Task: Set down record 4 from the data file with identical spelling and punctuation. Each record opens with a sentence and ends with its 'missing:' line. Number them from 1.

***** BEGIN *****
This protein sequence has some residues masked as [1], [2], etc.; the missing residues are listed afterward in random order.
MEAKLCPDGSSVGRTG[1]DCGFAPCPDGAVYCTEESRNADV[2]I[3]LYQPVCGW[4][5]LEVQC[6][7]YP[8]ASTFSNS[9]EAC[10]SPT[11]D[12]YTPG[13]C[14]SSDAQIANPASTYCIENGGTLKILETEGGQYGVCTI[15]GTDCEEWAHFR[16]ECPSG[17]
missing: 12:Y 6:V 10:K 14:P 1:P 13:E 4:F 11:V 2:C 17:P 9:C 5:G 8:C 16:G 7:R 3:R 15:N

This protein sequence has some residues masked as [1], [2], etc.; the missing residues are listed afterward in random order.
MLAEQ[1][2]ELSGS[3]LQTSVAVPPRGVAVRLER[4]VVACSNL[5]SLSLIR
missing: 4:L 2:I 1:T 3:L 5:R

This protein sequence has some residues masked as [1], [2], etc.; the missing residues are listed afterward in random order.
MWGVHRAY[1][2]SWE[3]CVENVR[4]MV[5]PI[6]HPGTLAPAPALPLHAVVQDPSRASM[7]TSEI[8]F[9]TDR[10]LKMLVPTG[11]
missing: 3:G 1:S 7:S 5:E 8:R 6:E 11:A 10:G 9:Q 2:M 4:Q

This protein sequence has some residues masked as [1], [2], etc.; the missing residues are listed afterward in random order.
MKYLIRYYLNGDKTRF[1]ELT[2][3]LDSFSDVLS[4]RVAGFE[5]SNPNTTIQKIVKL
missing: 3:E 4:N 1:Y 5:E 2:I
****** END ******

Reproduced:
This protein sequence has some residues masked as [1], [2], etc.; the missing residues are listed afterward in random order.
MKYLIRYYLNGDKTRF[1]ELT[2][3]LDSFSDVLS[4]RVAGFE[5]SNPNTTIQKIVKL
missing: 3:E 4:N 1:Y 5:E 2:I